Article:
More are more people are considering a career change nowadays. Sometimes because they don’t like their jobs, they are tired of doing the same thing or perhaps they find out that their purpose is to do something else.
If you are in the middle of a career change, avoid making the following mistakes. They are very common!
1. Lack of direction.
Before taking any actions, you need to be clear about where you want to go. It is essential that you spend some time getting to know yourself and understanding what you really want.
What do you dislike about what you’re doing right now? What do you like? What is not working? What is missing? Describe your ideal job/career: What do you on a day-to-day basis? Where do you work? What type of company do you work for? What are their values? What type of team do you work with? Do you work for a big company, a start-up or for yourself?
The more specific the goals you set, the easier it will be to define your action plan.
For example: “I want a different job with a higher salary” is not a specific goal. “I want to work in the marketing department of a tech start-up with the option to travel to other cities and where my salary is X” is.
There are other factors you will need to consider when setting your goals. They will need to be realistic and measurable (Google SMART objectives for more details).
So I strongly recommend that you spend some time on this stage, it is one of the most important ones! Without a clear goal, it will be impossible to define an effective strategy and action plan.
2. Wanting overnight results.
Take your time. Be patient. If someone wants to change to a completely different industry with no experience, it would be very rare if they got a new job with the same conditions in a few weeks. Is it possible? Yes. Is it common? Definitely not.
A career change is a process that can take months or even years until you achieve your goal.
You might need to spend time training, networking, going to interviews or even take a pay-cut at the beginning until you gain experience.
Don’t despair, make sure your goals are properly defined and spend time planning your transition.
This takes me to the next big mistake.
3. Not having a plan for your career transition.
Whatever your starting point and goals are, it will be very difficult to achieve them without a good plan.
What do you need to do to achieve your goals? Training? Experience? Are you going to do it in parallel with your current job? Are you going to take a break? If so, how is this going to impact your finances and how will you manage it? There are many different options. Some people decide to quit their jobs and use their savings. Others go part-time or just keep their jobs until they find something they like.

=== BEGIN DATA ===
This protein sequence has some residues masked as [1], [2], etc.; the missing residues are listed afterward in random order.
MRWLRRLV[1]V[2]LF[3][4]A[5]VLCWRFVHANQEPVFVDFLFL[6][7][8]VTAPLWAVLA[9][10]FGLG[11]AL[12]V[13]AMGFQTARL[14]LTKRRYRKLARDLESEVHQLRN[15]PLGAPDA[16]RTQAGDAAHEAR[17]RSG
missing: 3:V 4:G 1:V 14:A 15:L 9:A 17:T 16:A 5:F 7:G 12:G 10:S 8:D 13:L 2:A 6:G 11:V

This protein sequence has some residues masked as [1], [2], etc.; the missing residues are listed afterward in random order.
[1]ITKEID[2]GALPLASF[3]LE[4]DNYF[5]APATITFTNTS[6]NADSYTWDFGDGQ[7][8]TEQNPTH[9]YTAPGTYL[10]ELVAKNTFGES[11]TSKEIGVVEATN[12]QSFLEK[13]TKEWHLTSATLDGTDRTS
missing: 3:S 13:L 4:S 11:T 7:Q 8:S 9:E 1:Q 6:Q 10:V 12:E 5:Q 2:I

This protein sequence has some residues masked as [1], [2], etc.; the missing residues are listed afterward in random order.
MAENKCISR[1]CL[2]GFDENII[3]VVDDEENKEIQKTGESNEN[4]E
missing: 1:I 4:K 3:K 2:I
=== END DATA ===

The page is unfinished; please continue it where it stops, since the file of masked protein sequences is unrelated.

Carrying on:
There is no right or wrong, but it is important that you analyse your situation and define a realistic plan of how you will undertake the change.
4. Thinking that a career change means starting from scratch.
There is a very common belief when considering a career change which is, “all these years of experience are useless now, I’ll have to start from scratch”.
There are always transferable skills and strengths. Maybe your areas of expertise are different to the ones you need for your future role, but you might already have some valuable skills and experience.
Make a list of all your skills, strengths and areas of expertise that you have acquired ever since you started working. Include the skills you learnt in sports or other activities.
Review all your jobs, studies and extracurricular activities IN DETAIL. You will be surprised by how many things you can add to your list and I’m sure that this will give you a boost of confidence.
5. Not working on your limiting beliefs.
“That’s not possible”, “that’s very difficult”, “it’s too late for that”… It is very common to have that type of thought when we are about to undertake an important change.
Before setting any goals, spend time reviewing your beliefs system: where they come from, if they are still valid and if they are helping or limiting you. Get rid of the ones you no longer need. If you are interested in this step, check out this article on how to identify and remove your limiting beliefs.
6. Making decisions according to someone else’s expectations.
The purpose of a career change shouldn’t be to please someone else or to prove that someone was wrong.
Don’t make any decisions based on what others might think. Firstly because we tend to think that others have high expectations about ourselves, and secondly because whatever they are expecting from us… well, it’s not your responsibility.
Surround yourself with people with extensive experience and knowledge, whom you can learn from. Stay far away from non-constructive criticism and fear-based opinions.
Asking for help is always a good idea. If you’re struggling with your career change, have you considered Career Coaching?
If you liked this article, you might also enjoy this one: 5 Steps to start a career change.
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